• Check whether you are publishing messages faster than the client can send them. Usually each asynchronous Publish call returns a Future object. To track the number of messages waiting to be sent, store the number of messages to be sent with each Publish call and delete it only in the callback of the Future object.

  • Ensure that you have sufficient upload bandwidth between the machine where the publisher is running and Google Cloud. Development Wi-Fi networks typically have bandwidth of 1-10MB/s, or 1000-10000 typical messages per second. Publishing messages in a loop without any rate limiting could create a short burst of high bandwidth over a short time period. To avoid this, you can run the publisher on a machine within Google Cloud or reduce the rate at which you publish the messages to match your available bandwidth.

  • Check whether you see very high latency between your host and Google Cloud for any of the reasons like startup network congestion or firewalls. Calculating network throughput has pointers on finding out your bandwidth and latency for different scenarios.

  • Ultimately, there are limits to how much data a single machine can publish. You may need to try to scale horizontally or run multiple instances of the publisher client on several machines. Testing Cloud Pub/Sub clients to maximize streaming performance demonstrates how Pub/Sub scales on a single Google Cloud VM with increasing number of CPUs. For instance, you can achieve 500 MB/s to 700 MB/s for 1KB messages on a 16 core Compute Engine instance.

Inadequate publish timeout duration

To reduce the timeout rate for publish calls, ensure you have a long enough timeout defined in the publisher client's retry settings. For the retry settings, set the initial deadline to 10 seconds and the total timeout to 600 seconds. Even if you are not accumulating a large backlog of unsent messages, occasional spikes in request latency can cause publish calls to timeout. However, if your issues are caused by a persistent bottleneck, rather than occasional timeouts, retrying more times could lead to more errors.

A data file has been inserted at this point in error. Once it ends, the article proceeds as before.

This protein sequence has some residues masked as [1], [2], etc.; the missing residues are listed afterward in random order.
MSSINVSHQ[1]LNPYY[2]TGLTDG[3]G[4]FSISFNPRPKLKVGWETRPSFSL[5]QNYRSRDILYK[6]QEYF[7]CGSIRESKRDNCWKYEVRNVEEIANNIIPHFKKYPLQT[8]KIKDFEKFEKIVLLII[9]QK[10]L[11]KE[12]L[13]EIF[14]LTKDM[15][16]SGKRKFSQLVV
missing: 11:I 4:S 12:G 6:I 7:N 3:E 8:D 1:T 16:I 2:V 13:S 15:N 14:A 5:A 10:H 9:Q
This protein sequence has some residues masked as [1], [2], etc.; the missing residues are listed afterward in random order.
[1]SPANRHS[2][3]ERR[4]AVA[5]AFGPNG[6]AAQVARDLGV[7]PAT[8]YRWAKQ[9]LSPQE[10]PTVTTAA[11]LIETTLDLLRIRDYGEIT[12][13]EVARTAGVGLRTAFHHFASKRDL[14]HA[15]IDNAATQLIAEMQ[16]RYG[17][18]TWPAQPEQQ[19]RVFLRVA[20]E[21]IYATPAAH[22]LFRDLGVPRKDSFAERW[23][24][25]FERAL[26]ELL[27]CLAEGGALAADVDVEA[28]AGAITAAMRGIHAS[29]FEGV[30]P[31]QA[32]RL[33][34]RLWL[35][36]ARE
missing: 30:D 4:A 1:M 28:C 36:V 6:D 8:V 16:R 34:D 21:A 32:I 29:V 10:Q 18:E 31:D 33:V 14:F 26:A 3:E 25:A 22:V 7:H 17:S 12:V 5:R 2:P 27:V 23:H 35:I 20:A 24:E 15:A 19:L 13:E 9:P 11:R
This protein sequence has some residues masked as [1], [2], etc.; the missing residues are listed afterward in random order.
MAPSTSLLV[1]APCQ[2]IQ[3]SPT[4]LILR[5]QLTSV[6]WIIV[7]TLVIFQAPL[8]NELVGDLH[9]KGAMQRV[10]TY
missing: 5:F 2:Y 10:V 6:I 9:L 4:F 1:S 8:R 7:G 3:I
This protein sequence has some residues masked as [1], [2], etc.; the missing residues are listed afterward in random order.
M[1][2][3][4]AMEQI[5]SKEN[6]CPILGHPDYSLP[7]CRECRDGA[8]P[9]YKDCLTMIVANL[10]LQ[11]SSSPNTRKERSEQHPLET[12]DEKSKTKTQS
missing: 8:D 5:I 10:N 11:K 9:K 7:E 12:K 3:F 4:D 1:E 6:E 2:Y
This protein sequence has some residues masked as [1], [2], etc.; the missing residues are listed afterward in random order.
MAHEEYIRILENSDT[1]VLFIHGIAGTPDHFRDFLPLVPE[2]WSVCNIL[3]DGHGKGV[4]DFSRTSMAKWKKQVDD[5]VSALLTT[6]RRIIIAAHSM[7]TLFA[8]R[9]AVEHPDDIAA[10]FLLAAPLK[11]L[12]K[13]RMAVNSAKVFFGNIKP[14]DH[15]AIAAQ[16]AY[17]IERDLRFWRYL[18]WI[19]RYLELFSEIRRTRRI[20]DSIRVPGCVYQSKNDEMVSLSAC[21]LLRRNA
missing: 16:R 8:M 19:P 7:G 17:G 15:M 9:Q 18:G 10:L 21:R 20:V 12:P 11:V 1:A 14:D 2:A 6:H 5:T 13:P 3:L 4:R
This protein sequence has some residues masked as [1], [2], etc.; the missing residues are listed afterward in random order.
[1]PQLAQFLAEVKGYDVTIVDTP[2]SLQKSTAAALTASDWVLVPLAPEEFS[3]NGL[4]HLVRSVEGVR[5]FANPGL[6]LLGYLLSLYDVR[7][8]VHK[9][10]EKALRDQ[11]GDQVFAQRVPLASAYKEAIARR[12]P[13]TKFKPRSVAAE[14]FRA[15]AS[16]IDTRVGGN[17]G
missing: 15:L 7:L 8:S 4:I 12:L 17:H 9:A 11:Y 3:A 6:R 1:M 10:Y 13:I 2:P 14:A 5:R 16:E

Client library issues

You could be running a version of the client library with a known issue. The following list includes the issue trackers for all client libraries. If you find a known issue affecting the client library version that you are using, upgrade to the latest version of the client library. This ensures that you have picked up any relevant updates, including fixes and performance improvements.

Schema issues

If your publishes start to return INVALID_ARGUMENT, it is possible that someone has updated the topic to change the associated schema, deleted the schema, or deleted the schema revisions associated with the topic. In this case, update the topic's schema settings to a schema and set of revisions that match the messages being published, or adjust the message format to match the current schema.

Message encryption issues

If you have configured your Pub/Sub topic to encrypt published messages using a customer-managed encryption key, publishing could fail with a FAILED_PRECONDITION error. This error might occur if the Cloud KMS key is disabled or if externally managed keys through Cloud EKM are no longer accessible. To resume publishing, restore access to the key.